How are Force And Motion Related?

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Isaac Newton gave the best description of the links between force and motion in his three famous laws, and learning about them is a crucial part of learning physics. They tell you what happens when a force is applied to a mass, and also define the key concept of force. If you want to understand the relationship between force and motion, the first two of Newton’s laws are the most important ones to consider, and they’re easy to get to grips with. They explain that any change from moving to not moving or vice-versa requires an unbalanced force, and that the amount of motion is proportional to the size of the force and inversely proportional to the mass of the object.

TL;DR (Too Long; Didn't Read)

If there is no force, or if the only forces are perfectly balanced, an object will either stay still or continue moving with exactly the same speed. Only unbalanced forces cause changes in the speed of an object, including changing its speed from zero (i.e., stationary) to more than zero (moving).

Newton’s First Law: Unbalanced Forces and Motion

Newton’s first law says that an object will either remain at rest (not in motion) or in motion at exactly the same speed and in exactly the same direction unless it is acted on by an “unbalanced” force. In simpler terms, it says that something only moves if something else pushes it, and that things only stop, change direction or start to move faster if something pushes it.

Understanding the meaning of “unbalanced force” clarifies this law. If two forces act on an object, one pushing it to the left and the other pushing it to the right, it will only move if one of the forces is bigger than the other. If they have exactly the same strength, the object will just stay where it is.

One way to imagine this is to think about a set of scales, with weights on either side of it. The weights are being pulled down by gravity, and the only thing that affects how much gravity pulls them is how much mass there is. If you have the same amount of mass on both sides, the scale stays still. The scale only moves if you literally make it unbalanced in terms of mass. The difference in masses means that the forces acting on both sides of the scale are unbalanced, and so the scale moves.

Imagining constant motion at the same speed is harder because you don’t encounter this in day-to-day life. Think about what would happen if you had a toy car sitting on a perfectly smooth (frictionless) surface and there was no air in the room. The car would stay still unless it was pushed, as described above. But what happens after the push? There is no friction with the surface to slow it down and no air to slow it down. The surface balances the force of gravity (by something called the “normal reaction,” related to Newton’s third law), and there are no forces acting on it from the left or right. In this situation, the car would keep travelling at the same speed along the surface. If the surface was infinitely long, the car would keep moving at that speed forever.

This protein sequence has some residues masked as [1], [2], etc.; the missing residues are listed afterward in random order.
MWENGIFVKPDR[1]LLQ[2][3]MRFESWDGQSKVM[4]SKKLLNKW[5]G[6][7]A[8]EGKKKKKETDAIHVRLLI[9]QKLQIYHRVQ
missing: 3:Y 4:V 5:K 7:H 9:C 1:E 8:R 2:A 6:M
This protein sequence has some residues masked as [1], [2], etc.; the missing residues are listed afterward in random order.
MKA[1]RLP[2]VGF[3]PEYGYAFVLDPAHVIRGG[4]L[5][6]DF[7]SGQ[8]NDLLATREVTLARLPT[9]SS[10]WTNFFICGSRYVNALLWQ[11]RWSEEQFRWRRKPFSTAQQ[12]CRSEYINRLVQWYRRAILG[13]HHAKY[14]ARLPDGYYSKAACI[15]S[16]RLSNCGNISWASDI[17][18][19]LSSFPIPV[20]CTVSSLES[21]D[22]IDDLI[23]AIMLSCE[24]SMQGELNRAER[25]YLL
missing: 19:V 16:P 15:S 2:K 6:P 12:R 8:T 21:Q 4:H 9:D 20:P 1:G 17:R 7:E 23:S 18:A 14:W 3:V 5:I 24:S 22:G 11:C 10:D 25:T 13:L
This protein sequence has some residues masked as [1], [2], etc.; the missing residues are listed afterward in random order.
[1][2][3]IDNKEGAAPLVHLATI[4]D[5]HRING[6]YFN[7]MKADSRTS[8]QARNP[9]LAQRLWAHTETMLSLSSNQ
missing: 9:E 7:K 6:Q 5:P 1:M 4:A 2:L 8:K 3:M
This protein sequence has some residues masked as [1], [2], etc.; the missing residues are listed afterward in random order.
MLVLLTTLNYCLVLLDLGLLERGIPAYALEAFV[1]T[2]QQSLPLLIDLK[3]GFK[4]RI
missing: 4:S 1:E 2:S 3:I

Newton’s Second Law: What Is Force?

Newton’s second law defines the concept of force. It states that the force applied to an object is equal to its mass multiplied by the acceleration the force causes. In symbols, this is:

F = ma

The unit of force is the Newton – to acknowledge the person who defined it – which is a shorthand way of saying kilogram-meters per second squared (kg m/s2). If you have a 1 kg mass, and you want to accelerate it by 1 m/s every second, you need to apply a force of 1 N.

Writing Newton’s law in the following way helps to clarify the link between force and motion:

a = F ÷ m

Acceleration, on the left, tells us how much something is moving. The right hand side shows that a bigger force leads to more motion, if the mass of the object is the same. If a specific force is applied, this equation also shows that the amount of acceleration depends on the mass you’re trying to move. A bigger, heavier object moves less than a smaller, lighter object subjected to the same-sized push. If you kick a soccer ball, it will move a lot more than if you kick a bowling ball with the same strength.

References

About the Author

Lee Johnson is a freelance writer and science enthusiast, with a passion for distilling complex concepts into simple, digestible language. He's written about science for several websites including eHow UK and WiseGeek, mainly covering physics and astronomy. He was also a science blogger for Elements Behavioral Health's blog network for five years. He studied physics at the Open University and graduated in 2018.

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